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Lubricants
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  This is an Open Access Journal Open Access journal
     ISSN (Online) 2075-4442
     Published by MDPI Homepage  [124 journals]
  • Lubricants, Vol. 2, Pages 113-123: Tribofilm Formation As a Result of
           Complex Interaction at the Tool/Chip Interface during Cutting

    • Authors: German Fox-Rabinovich, Iosif Gershman, Mohamed Hakim, Mohamed Shalaby, James Krzanowski, Stephen Veldhuis
      Pages: 113 - 123
      Abstract: Tribofilms are dynamic structures that form at the interface during frictional sliding. These films play a significant role in friction control, particularly under heavy loaded/high temperature conditions, such as those found at the cutting tool/chip interface. The thermodynamic aspects of tribofilm formation are discussed here. Thermodynamic analysis of entropy production during friction shows that there are two types of tribofilms that affect the wear behavior of a cutting tool: (1) tribofilms forming as a result of the surface modification of the cutting tools with further tribo-oxidation; and (2) tribofilms that form as a result of material transfer from the contacting frictional body (the workpiece) during the tool/chip interaction. Experimental examples are presented, outlining the beneficial role of both types of tribofilms.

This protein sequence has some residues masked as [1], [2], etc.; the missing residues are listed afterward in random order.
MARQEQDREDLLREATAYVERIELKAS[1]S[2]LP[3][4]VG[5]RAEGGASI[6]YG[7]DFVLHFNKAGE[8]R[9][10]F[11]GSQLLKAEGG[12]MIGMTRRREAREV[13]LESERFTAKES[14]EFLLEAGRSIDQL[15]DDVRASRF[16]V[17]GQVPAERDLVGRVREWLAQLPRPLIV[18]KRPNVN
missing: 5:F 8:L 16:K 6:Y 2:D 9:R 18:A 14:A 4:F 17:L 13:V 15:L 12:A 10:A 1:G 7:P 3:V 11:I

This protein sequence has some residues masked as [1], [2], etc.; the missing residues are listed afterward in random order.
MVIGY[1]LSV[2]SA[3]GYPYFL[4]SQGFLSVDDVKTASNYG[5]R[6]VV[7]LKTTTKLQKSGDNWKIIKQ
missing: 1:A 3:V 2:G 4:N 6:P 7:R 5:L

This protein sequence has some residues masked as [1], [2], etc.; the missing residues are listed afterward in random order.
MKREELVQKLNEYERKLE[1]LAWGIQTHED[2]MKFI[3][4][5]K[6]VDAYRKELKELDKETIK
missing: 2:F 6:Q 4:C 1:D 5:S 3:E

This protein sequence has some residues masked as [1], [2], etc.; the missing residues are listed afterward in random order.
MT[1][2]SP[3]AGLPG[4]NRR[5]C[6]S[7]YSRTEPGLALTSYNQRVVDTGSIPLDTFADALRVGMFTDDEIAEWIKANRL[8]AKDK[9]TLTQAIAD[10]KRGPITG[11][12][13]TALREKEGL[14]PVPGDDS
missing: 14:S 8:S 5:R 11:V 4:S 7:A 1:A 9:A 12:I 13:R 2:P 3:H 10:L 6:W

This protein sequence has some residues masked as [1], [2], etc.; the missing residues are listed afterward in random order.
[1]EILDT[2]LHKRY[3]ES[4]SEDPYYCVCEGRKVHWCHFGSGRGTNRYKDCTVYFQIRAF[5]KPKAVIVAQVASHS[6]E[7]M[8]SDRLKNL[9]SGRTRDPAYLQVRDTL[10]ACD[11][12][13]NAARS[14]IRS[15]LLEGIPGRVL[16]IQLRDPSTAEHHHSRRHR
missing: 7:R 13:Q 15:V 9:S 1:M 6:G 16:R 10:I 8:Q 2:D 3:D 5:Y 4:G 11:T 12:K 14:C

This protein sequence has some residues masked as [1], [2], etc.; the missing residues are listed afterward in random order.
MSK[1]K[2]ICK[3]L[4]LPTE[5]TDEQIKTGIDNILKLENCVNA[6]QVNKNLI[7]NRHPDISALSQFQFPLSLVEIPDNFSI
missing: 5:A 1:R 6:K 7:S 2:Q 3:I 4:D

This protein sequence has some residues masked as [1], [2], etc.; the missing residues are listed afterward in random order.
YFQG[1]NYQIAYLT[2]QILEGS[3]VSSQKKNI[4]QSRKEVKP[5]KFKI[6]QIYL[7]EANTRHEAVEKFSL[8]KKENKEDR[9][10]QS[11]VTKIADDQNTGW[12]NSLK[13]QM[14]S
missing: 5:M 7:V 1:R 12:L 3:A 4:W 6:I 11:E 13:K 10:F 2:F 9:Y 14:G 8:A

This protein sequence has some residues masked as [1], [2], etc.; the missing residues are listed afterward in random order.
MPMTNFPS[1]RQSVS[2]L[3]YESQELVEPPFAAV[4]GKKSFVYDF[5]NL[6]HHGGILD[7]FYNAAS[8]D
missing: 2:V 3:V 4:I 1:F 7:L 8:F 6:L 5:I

PubDate: 2014-07-21
      DOI: 10.3390/lubricants2030113
      Issue No: Vol. 2, No. 3 (2014)
       
  • Lubricants, Vol. 2, Pages 124-136: Growth Control of Microbial in Miscible
           Cutting Fluids Using Ultraviolet Radiation

    • Authors: Eduardo Bianchi, Paulo Aguiar, Olavo de Arruda, Francine Piubeli
      Pages: 124 - 136